Amplidata: Could storage biz end up inside Intel?

Chris Mellor talks to insiders about the buyout buzz

Amplidata DeepStorage test

Blocks and Files Sources tell me of rumours surfacing at the GigaOM Structure conference in San Francisco last week claiming that Amplidata is looking for more funding - and more rumours abound of a possible acquisition by Intel.

Amplidata sells an object storage product, AmpliStor, which is OEM'ed by Quantum as the Lattus component of its StorNext multi-tier file virtualisation software. Lattus is positioned as an alternative to tape for relatively cold data.

Quantum participated in Amplidata's latest D-round of funding, at which point Amplidata promoted its executive chairman Mike Wall to CEO. The previous CEO and co-founder, Wim de Wispelaere, stepped sideways to assume the CTO position.

Here's Amplidata's funding history in reverse date order:

  • September 2012 - D-round of $6m from Quantum and Intel Capital, Swisscom Ventures, Hummingbird Ventures and Endeavour Vision.
  • February 2012 - C-round of $8m from Big Bang Ventures, Endeavour Vision, Intel Capital and Swisscom.
  • September 2010 - B-round of $6m.
  • May 2010 - A-round of $2.5m from Big Bang Ventures.
  • Amplidata founded with, we understand, seed funding in 2008 of $2.5m.

That makes total funding of $25m.

The two rounds in 2012 are, El Reg's storage desk thinks, curious. A round generally lasts a year or more, unless growth suddenly accelerates and cash is needed to build a sales and operations infrastructure.

In venture capital (VC) terms, $8m for a software company is a relatively modest amount. Yet Amplidata came back to the funding well eight months after the February 2012 injection of $8m and raised another $6m, with Intel Capital and Swisscom participating in both rounds.

We note that Amplidata CEO Mike Wall was previously the general manager of Intel's storage division.

The rumours say that Amplidata is burning through its cash pile quicker than sales revenue is replenishing it, and so it's doing the VC cap-in-hand routine again. An alternative story is that it has commissioned a third party, specialising in mergers and acquisitions and related financing, to broker a sale of the business.

Normally we would expect a 4x to 5x payoff for investors when a startup is sold. That would suggest a sale price between $98m and $102.5m. One piece of potential darkness is that a competitor, CleverSafe, is suing Amplidata for alleged erasure code patent infringement, and the outcome of this could potentially be costly for Amplidata.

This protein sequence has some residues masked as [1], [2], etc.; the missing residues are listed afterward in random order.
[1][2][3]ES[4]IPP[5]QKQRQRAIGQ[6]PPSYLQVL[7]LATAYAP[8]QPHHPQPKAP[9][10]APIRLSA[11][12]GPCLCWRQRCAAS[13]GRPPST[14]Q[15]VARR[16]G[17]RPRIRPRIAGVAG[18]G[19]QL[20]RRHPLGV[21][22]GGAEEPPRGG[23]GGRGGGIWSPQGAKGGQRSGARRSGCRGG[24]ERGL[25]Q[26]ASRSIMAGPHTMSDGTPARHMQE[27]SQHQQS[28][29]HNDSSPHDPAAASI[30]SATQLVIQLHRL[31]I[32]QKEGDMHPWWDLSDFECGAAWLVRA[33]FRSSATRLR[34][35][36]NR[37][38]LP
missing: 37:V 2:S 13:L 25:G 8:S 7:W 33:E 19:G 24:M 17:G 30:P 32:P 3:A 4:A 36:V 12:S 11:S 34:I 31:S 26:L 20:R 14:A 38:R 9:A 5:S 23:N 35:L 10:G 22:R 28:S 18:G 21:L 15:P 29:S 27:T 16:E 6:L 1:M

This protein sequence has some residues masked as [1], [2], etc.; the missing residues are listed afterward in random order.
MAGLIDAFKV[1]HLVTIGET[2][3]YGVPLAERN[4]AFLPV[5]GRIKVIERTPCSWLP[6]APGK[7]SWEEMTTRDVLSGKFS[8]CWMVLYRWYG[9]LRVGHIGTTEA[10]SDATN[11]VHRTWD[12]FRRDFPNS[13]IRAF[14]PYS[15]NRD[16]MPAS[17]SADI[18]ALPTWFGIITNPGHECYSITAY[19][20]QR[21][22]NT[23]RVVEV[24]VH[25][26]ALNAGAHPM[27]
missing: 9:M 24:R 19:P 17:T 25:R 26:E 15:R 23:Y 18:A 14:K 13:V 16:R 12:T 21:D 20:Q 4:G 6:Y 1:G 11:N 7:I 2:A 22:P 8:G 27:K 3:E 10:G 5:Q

Another possibility from the rumour mill is that storage software and hardware provider Quantum could buy Amplidata. Quantum's annual revenue run rate is $588m, down from their $1bn all-time high in the company's fiscal 2007 year, and it has made a loss in each of the last five quarters and five of the last seven financial years. I think we can rule an acquisition out, unless it is a relatively low-cost technology filler in the $5m - $10m area.

How about an Intel buyout of Amplidata? Here's where the rumour-mongers point at Intel's interest in exascale computing, highlighting a presentation at the Next Generation Object Summit where presenter Ran Kurup, from Intel's storage division, talked about Intel investing in object storage and the company's need for faster application servers, faster file system metadata servers and faster distributed storage servers.

Intel NGOSS Table

Intel NGOSS table

Intel and Amplidata were also present on at IDF-2012 where Quanta demo'd a long-term object store (LOS) with 37 x86 nodes and Amplidata Bitspread software to demonstrate its object storage data durability.

Intel and Amplidata

Intel-based 37-node object store and Amplidata at IDF-2012

Amplidata has been involved with Quanta to develop an Intel-based reference architecture for LOS systems. There's an Intel Conversation in the cloud podcast about it here.

The implication seen by the join-the-dots crowd is that Intel could buy Amplidata and open-source its software, as part of its push to have Intel CPUs proliferate in HPC, Big Data and cloud computing environments.

El Reg asked Amplidata for a comment and Mike Wall replied: "The company is doing extremely well and is working closely with several large companies on OEM/licensing relationships for both systems and cloud services. Regarding your questions - I, too, have been hearing these rumours for quite some time. It’s nice to see a strong Amplidata ‘buzz’ developing in the market. Even if these rumours had any element of truth, it would be inappropriate for me to comment." ®

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